As a gay Iranian living in Los Angeles, I would like to do my part in bringing attention to the fear, shame and isolation that many gay Iranians (gay primarily refers to the entire LGBT community) experience living in Iran and overseas. Per my dialogue with other gay Iranians, who are still living in Iran or have recently escaped the country, and as noted in several news articles, countless number of gays have been tortured and persecuted by the Iranian government. It has been reported that undercover Iranian law enforcement has entrapment operations that arrest and execute suspected gay people in secret prisons. Despite extreme violence against gay people in Iran, many still risk their lives by trying to exercise their basic human needs to connect and build loving relationships. They are brave people for jeopardizing their lives this way.
The world knows that not only the gay population but Iran itself is a victim of oppression. With worldwide recognition, the 2009 uprising in Iran has gained respect internationally at the cost of many sacrificing their lives just to be differentiated from the regime of the current dictator, Khamenei. More international efforts are being called to help Iran.
Gay Iranians who live abroad are dealing with other sets of challenges, including the struggle to come out and live an authentic life. They may not deal with Iran’s oppressive government, but they still find themselves oppressed by both intrinsic and extrinsic homophobia. Growing up in a homophobic and heterosexist society contributes to the angst of shame and rejection that most gay Iranians experience. Heterosexism dictates only one kind of existence and it is being married to the opposite sex and raising children. Any deviation from such a traditional lifestyle is denounced by individuals and religious groups that patronize heterosexism. One can only imagine how it feels like for LGBT people to grow up in such societies.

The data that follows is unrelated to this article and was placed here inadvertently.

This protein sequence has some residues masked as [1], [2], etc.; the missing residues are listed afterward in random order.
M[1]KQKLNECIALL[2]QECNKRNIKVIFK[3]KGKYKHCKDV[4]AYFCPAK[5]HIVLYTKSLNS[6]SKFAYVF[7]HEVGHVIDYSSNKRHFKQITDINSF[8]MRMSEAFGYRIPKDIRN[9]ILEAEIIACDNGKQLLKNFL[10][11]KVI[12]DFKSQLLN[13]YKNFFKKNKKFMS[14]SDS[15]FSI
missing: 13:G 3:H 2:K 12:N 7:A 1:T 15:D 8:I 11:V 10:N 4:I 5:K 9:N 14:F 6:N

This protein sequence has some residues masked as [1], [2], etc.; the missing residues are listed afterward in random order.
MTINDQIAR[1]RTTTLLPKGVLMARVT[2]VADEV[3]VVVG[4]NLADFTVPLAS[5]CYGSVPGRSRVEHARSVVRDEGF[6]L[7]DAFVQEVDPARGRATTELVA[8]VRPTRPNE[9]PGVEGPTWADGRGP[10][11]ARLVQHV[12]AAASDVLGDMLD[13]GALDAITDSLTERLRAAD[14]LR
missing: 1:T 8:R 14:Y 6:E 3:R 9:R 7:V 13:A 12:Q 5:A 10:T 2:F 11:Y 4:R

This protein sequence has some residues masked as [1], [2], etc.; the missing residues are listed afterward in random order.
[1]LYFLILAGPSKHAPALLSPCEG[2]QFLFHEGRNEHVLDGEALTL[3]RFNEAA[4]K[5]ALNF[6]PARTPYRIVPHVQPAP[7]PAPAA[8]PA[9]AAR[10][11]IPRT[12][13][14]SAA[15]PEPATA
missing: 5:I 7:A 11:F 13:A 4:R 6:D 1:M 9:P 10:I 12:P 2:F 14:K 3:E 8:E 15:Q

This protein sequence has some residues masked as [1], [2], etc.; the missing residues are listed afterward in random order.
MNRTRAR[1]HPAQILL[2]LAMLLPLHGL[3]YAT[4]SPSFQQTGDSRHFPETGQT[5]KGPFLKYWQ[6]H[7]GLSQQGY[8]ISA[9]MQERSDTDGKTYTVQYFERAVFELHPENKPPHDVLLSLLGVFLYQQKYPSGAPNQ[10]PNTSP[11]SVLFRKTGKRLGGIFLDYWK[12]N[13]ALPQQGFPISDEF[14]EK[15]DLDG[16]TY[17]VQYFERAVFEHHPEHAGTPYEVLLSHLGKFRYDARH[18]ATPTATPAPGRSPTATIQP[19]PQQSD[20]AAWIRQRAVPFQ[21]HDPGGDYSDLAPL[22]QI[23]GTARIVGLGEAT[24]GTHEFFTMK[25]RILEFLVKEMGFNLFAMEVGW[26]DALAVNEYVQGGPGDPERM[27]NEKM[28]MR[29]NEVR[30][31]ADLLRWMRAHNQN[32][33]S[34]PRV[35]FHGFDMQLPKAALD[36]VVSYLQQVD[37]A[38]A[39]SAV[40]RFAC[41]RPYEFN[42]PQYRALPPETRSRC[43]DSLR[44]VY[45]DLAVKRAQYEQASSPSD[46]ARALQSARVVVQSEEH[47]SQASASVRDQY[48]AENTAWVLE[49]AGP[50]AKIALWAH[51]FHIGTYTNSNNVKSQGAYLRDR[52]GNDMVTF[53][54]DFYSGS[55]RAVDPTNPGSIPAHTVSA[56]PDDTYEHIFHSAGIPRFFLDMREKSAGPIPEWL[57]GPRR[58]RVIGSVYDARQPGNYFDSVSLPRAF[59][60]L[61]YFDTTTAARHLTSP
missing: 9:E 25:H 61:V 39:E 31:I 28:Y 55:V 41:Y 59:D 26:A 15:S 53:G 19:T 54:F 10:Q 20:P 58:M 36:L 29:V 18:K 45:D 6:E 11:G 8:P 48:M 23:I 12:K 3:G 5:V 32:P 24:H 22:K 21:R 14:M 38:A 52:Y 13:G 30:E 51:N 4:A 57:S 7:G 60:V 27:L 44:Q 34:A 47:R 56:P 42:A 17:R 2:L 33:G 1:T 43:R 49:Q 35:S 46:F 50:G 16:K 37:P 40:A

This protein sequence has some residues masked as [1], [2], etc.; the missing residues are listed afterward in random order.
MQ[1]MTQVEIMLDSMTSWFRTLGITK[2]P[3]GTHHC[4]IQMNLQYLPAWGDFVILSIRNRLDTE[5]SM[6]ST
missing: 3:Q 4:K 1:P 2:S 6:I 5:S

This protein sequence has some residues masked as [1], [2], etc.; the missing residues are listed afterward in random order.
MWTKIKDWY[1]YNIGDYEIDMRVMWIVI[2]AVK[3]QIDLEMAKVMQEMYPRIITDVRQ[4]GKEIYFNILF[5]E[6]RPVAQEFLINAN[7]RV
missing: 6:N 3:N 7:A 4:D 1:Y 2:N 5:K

Extrinsic homophobia that many gay people experience includes being bullied and called derogatory names, not having freedom to marry, getting fired from their job, being blamed for AIDS, and becoming victim of gay bashing. As long as gay people are subject to homophobic mistreatment, the fight to challenge homophobia needs to continue.
The remedy for the negative impact of homophobia and heterosexism is self acceptance. Learning to take pride in one’s gay identity is an important step toward healing. Pride and self-acceptance requires work and dedication which involves participation in gay-affirming counseling sessions, attending coming out groups, volunteering for gay pride events, reading self affirming books, and building friendships with other gay people.
Gay Iranians often deal with lack of family acceptance and support. Many Iranian families who migrated to the United States live in close knit communities. Most of which live in Southern California and are most commonly referred to as Persians. For the most part, the Persian community does not embrace gayness. Lack of acceptance by the community and by their family members make it very difficult for some gay Persians to come out. As an immigrant myself, I understand that having a strong relationship with one’s family and one’s community are vital in order to survive in a foreign country. Many gay Iranians live a double life as a way to avoid jeopardizing such vital support. Staying “in the closet” helps many gay Iranians avoid rejection from their family and their community, but it comes with a high price. Many closeted gay people resort to lying and hiding their true identity which later on can lead to negative feelings like dishonesty and disingenuous. Gay individuals need to obtain support in order to avoid remaining a victim of homophobia and live a double life.